With nearly unlimited media coverage on every possible subject everywhere we turn these days, we literally find out about major news events as they are happening. The same holds true for our fascination and knowledge of crime and serial killers. Thanks to the media, we seem to have a certain type of person in mind when we think of a serial killer: possibly a white male ranging in age from somewhere in his twenties to middle age, came from a broken home and was perhaps a loner, among other stereotypical characteristics. Dr. Maurice Godwin, an Investigative Psychologist and President of Godwin Trial and Forensic Consultancy, Inc., has consulted on well-known cases such as the Casey Anthony case and the DC Sniper case. He has also done extensive research on serial killers, compiling statistics of 107 American serial killers who murdered 728 victims, and separating fact from fiction.
The first myth is that there are very few African-American serial killers, when in fact, 17% of serial killers are African-American. This percentage certainly isn’t an overwhelming number, but does help to dispel this particular myth. Two other myths are that most serial killers are married and unemployed, when in fact, only 17% of serial killers are married and just over half (51%) are gainfully employed. Also, it seems to be common thought that almost all serial killers keep a “trophy” of some sort to remind them of their victims, and most also keep a diary. The reality is that only 24% retain some sort of trophy and 7% actually keep a diary of some sort. It is also thought that most have some sort of history of personal setback that drove them to murder, but the truth is that only 12% of those studied actually had this somewhere in their history.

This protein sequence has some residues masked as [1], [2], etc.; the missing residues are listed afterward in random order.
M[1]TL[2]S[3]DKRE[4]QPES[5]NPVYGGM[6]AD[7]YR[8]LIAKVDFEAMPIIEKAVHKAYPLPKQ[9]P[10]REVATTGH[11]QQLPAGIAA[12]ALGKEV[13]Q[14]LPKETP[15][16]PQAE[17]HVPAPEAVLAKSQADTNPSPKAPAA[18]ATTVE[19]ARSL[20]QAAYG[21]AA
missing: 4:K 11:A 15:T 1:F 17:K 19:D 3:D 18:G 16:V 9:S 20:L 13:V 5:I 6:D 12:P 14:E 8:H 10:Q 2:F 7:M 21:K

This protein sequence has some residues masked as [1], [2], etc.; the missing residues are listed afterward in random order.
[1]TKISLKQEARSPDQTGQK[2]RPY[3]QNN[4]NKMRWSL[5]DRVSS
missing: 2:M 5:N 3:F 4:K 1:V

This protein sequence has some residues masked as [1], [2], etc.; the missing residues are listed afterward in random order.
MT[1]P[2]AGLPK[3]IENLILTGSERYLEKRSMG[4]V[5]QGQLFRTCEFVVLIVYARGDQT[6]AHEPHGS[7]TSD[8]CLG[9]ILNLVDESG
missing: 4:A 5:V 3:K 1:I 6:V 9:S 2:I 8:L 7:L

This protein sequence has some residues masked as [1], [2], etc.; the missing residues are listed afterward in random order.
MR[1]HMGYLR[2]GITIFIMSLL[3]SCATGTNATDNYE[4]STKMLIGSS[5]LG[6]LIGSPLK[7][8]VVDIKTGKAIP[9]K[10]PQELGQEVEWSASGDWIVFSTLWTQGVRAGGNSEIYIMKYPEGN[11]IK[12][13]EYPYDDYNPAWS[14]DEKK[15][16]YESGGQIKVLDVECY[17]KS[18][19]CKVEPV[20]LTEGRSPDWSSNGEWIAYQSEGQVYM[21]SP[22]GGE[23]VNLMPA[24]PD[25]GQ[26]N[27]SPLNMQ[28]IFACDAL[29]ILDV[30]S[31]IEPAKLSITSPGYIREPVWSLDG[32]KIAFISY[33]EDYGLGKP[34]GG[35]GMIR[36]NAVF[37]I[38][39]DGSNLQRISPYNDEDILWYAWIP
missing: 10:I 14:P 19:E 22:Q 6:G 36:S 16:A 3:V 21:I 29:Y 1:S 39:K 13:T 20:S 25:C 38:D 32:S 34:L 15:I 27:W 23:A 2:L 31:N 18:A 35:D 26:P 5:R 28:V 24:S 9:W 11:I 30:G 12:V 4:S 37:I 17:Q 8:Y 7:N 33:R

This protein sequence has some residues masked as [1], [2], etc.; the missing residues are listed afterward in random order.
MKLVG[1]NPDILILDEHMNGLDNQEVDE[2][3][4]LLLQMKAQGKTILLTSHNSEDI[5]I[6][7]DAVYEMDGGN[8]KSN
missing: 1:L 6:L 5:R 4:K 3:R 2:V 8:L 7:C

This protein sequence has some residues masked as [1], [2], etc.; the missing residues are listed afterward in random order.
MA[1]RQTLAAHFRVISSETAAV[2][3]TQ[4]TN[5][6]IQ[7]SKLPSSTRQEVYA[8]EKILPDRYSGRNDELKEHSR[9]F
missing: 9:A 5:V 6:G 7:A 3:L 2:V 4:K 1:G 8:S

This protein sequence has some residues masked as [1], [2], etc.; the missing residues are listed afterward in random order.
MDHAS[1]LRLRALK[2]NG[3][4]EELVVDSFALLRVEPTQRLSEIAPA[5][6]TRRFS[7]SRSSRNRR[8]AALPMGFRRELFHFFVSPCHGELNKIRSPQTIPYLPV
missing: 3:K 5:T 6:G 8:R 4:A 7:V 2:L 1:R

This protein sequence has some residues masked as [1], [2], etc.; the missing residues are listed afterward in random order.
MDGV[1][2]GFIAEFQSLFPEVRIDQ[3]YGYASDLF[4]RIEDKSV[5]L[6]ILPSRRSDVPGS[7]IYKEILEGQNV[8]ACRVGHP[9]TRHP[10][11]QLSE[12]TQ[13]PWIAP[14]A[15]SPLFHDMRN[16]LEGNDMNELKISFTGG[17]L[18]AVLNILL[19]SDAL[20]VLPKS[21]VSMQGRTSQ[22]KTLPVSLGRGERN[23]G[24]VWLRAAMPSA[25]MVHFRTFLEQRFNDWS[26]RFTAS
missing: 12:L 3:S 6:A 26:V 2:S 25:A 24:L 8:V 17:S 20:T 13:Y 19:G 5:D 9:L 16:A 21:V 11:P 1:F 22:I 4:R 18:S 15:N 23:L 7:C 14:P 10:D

These are just a few of the statistics that Dr. Godwin discovered in his research, which provide an interesting paradox between what the media reports and what is reality.